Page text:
By Eddie Mikus
Ignation week was Nov. 12-19 and Fordham celebrated its Jesuit history with a series of events that reflected the Jesuit mission. Ignatian Week events began with the annual McGinley Lecture, delivered on Nov. 11 at Lincoln Center and Nov. 12 at Rose Hill. The university then hosted Fr. Joseph P. Parkes, S.J., president of Cristo Rey New York High School and graduate of Fordham College, at a Theology on Tap event on Nov. 13. Other events included a vigil for the Salvadoran martyrs on Nov. 14, a Mass for the Salvadoran Martrys on Nov. 16, a film study about Saint Francis Xavier on Nov. 17, and a Jesuit trivia night on Nov. 19. The university also commissioned a delegation of students to travel to Washington D.C. in order to take part in an annual event known as the Ignatian Family Teach-In For Justice on Nov. 18.
This year, Ignatian Week specifically focused on commemorating the murders of Ignacio Ellacuría, S.J., Segundo Montes, S.J., Ignacio Martin-Baro, S.J., Joaquin Lopez y Lopez, S.J., Juan Ramon Moreno, S.J., Amado Lopez, S.J., Julia Ramos and Cecilia Ramos, who were killed by members of the Salvadoran army at the University of Central America in El Salvador on Nov. 16, 1989. The event is widely viewed as a turning point in the Salvadoran Civil War that lasted from 1979 until 1992.
“This is the 25th anniversary of the occasion of their martyrdom,” Conor O’Kane, associate director of Campus Ministry, said. “So this is a significant year. The murder of those eight people, the senseless murder, was profoundly disturbing and unsettling and marked a real turning point, both in the Jesuit universities and institutions’ call to social justice and in that conflict.”
During the vigil, students and faculty listened to a narrative describing the night on which the massacre took place. This narration was punctuated by students who provided biographical information about each martyr. The students then placed a rose in front of a display of white crosses meant to honor the victims.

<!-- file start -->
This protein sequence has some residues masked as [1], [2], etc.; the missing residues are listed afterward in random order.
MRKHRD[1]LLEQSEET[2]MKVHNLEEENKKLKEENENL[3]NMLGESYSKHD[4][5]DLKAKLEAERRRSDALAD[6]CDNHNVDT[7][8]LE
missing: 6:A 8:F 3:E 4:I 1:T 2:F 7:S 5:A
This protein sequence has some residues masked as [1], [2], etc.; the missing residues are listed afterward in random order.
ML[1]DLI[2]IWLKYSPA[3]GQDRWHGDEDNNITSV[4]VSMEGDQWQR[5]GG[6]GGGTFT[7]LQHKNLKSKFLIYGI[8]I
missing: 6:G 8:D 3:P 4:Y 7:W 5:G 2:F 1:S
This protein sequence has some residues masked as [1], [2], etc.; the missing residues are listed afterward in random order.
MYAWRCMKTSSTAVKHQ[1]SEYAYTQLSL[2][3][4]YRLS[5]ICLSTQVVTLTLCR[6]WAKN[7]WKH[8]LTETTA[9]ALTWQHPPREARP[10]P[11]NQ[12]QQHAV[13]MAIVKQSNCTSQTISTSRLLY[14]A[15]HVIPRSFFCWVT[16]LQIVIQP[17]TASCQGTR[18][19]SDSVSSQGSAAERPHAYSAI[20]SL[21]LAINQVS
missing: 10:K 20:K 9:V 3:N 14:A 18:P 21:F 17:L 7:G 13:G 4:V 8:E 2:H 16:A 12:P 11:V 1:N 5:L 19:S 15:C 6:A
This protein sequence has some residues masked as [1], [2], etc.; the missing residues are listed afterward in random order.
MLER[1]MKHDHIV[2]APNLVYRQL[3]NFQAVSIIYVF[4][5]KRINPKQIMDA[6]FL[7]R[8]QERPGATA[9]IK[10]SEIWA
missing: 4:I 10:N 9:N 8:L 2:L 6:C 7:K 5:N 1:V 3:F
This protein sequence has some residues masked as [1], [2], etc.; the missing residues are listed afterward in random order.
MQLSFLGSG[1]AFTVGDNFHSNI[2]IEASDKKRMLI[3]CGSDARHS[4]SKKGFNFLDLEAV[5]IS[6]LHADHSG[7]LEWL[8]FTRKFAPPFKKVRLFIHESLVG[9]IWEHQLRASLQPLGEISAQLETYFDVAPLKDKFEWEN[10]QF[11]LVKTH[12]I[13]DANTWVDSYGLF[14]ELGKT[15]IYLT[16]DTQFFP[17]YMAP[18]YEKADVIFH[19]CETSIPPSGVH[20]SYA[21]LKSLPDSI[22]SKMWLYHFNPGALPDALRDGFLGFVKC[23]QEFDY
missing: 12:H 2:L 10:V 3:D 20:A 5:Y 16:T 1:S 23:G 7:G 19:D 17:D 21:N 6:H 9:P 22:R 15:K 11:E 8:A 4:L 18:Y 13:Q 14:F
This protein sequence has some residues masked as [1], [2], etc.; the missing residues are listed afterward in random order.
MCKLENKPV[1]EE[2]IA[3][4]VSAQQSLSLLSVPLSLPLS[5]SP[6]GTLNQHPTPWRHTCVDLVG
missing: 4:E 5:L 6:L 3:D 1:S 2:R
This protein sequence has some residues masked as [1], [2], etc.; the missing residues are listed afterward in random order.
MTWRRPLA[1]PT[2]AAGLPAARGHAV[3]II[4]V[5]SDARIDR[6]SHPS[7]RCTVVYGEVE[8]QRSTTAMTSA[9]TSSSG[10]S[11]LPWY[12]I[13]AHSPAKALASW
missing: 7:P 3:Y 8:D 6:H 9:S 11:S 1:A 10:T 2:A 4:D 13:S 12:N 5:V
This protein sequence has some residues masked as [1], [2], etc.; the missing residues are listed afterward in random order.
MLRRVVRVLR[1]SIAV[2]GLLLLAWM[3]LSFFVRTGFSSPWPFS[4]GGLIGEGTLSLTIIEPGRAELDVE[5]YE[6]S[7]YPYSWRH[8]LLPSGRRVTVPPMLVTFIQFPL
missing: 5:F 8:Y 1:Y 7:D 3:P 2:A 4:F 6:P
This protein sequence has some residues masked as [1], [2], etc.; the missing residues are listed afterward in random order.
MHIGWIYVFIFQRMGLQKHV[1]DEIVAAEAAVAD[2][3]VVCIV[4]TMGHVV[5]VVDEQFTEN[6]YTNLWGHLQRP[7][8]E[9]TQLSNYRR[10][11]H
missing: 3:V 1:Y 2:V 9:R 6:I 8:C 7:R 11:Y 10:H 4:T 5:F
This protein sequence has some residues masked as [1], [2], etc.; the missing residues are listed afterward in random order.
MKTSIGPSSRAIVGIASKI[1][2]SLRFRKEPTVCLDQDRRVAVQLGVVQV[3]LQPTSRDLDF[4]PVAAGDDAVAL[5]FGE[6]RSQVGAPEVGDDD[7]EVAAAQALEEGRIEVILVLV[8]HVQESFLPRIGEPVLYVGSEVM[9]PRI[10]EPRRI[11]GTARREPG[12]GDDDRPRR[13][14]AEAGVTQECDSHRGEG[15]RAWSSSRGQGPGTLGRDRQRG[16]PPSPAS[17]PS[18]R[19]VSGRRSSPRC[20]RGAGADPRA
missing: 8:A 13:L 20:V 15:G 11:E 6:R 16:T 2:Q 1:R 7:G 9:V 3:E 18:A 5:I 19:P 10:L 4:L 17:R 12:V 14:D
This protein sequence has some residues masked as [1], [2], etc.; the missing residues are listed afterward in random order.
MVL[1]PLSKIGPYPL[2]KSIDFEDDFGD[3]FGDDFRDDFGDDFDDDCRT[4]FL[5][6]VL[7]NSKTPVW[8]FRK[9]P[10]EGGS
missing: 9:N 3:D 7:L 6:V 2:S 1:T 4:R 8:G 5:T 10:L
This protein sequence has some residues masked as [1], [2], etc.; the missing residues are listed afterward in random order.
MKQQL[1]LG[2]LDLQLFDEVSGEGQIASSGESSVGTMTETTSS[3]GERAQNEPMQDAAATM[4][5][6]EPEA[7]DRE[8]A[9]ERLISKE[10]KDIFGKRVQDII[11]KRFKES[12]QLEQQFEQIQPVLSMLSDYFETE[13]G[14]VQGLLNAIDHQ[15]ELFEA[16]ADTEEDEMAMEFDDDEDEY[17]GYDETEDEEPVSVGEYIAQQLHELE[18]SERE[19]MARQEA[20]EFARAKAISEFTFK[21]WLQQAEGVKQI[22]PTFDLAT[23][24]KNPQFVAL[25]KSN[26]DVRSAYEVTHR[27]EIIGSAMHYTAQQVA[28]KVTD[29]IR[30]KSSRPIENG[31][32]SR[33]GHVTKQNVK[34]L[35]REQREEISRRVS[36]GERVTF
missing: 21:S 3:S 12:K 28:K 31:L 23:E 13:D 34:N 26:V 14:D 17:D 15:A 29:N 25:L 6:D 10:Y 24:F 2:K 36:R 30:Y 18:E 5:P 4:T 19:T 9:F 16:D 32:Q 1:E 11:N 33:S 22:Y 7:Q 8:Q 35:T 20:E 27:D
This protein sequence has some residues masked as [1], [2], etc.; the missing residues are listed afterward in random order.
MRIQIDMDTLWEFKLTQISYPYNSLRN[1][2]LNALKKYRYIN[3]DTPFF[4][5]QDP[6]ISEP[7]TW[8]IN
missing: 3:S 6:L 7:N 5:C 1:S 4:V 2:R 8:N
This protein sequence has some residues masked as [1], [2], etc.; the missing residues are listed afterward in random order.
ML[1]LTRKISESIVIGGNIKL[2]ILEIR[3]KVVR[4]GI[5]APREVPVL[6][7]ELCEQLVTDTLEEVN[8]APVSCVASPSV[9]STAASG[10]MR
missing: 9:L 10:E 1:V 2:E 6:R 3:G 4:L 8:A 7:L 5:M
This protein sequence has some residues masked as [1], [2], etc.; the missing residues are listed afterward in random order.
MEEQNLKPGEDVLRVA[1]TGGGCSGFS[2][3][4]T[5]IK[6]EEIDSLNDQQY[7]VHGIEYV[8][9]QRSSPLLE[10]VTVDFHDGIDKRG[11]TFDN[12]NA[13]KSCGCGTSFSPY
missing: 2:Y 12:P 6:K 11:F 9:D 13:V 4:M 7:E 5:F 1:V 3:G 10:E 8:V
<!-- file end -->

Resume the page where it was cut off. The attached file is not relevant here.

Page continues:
The mass, in memorial of the martyrs, featured a procession with white crosses and images of each of the deceased. The mass’ homily also focused the decision of the martyrs to work towards obtaining peace and social justice in their native country as well as the obligation for students at a Jesuit university to strive towards these goals in their own societies.
Carol Gibney, director of Ignatian Programs, said that the legacy of the martyrs lived on in the fact that the University of Central America is still operating today. “The significance of their memory is that they did not die in vain,” Gibney said. “The school is still open in spite of the horrors and the atrocities that occurred in El Salvador.”
O’Kane said that he hoped students would see their legacy as an invitation to work for social justice.
“My hope is that students will take the opportunity to reflect more deeply on their heritage as a Jesuit and Catholic university in spirituality,” O’Kane said. “My hope that, particularly this year with the 25th anniversary of the Jesuit martyrs, that we’ll have the opportunity to honor memory, attentive to their call to us today, and that we can use our gifts and talents to live a faith that does justice.”
O’Kane also spoke about some of the ways in which the massacre had impacted his own life and worldview.“Their witness has inspired many people, myself included, to continue to make the world a better place, to continue to care for the needs of people who live on the margins, to labor for a world where individuals’ human dignity and their rights are protected and valued” O’Kane said.
O’Kane has visited the University of Central America with a Global Outreach team, citing the martyrs’ example as a major motivator for him to become involved in Jesuit education.“I personally have been very inspired by their story and as I remain deeply moved by their loss,” O’Kane remarked. The story of the fallen Jesuits in El Salvador has inspired many, including O’Kane, to lives of service.